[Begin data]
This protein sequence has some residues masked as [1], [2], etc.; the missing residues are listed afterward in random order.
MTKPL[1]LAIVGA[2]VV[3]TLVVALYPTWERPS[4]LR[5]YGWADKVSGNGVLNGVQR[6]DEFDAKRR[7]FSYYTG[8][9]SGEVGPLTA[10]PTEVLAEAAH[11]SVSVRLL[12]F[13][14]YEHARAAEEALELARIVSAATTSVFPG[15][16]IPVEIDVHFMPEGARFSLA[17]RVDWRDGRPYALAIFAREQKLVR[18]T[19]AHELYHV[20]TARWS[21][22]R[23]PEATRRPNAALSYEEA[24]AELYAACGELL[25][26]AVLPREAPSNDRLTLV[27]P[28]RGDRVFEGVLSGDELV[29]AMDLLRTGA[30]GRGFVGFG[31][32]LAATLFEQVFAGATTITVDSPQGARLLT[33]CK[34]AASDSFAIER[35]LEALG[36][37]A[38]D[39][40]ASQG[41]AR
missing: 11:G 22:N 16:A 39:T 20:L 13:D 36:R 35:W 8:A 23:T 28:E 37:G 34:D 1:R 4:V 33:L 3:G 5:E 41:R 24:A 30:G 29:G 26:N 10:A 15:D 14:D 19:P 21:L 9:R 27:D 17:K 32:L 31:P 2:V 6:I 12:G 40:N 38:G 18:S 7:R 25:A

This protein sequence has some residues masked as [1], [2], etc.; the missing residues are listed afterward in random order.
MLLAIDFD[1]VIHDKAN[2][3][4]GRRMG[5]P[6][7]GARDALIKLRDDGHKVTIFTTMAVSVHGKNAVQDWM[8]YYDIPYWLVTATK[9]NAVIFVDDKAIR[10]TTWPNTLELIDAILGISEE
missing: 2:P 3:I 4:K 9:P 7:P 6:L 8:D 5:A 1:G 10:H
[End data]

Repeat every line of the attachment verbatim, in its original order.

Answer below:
This protein sequence has some residues masked as [1], [2], etc.; the missing residues are listed afterward in random order.
MTKPL[1]LAIVGA[2]VV[3]TLVVALYPTWERPS[4]LR[5]YGWADKVSGNGVLNGVQR[6]DEFDAKRR[7]FSYYTG[8][9]SGEVGPLTA[10]PTEVLAEAAH[11]SVSVRLL[12]F[13][14]YEHARAAEEALELARIVSAATTSVFPG[15][16]IPVEIDVHFMPEGARFSLA[17]RVDWRDGRPYALAIFAREQKLVR[18]T[19]AHELYHV[20]TARWS[21][22]R[23]PEATRRPNAALSYEEA[24]AELYAACGELL[25][26]AVLPREAPSNDRLTLV[27]P[28]RGDRVFEGVLSGDELV[29]AMDLLRTGA[30]GRGFVGFG[31][32]LAATLFEQVFAGATTITVDSPQGARLLT[33]CK[34]AASDSFAIER[35]LEALG[36][37]A[38]D[39][40]ASQG[41]AR
missing: 11:G 22:N 16:A 39:T 20:L 13:D 36:R 35:W 8:A 23:T 28:E 37:G 34:D 1:R 4:V 33:L 3:G 5:E 41:R 24:A 30:G 29:G 26:N 10:A 15:D 14:D 19:P 21:L 9:R 27:D 17:K 32:L 31:P 2:V 6:I 12:G 40:N 38:G 18:S 7:R 25:A

This protein sequence has some residues masked as [1], [2], etc.; the missing residues are listed afterward in random order.
MLLAIDFD[1]VIHDKAN[2][3][4]GRRMG[5]P[6][7]GARDALIKLRDDGHKVTIFTTMAVSVHGKNAVQDWM[8]YYDIPYWLVTATK[9]NAVIFVDDKAIR[10]TTWPNTLELIDAILGISEE
missing: 2:P 3:I 4:K 9:P 7:P 6:L 8:D 5:A 1:G 10:H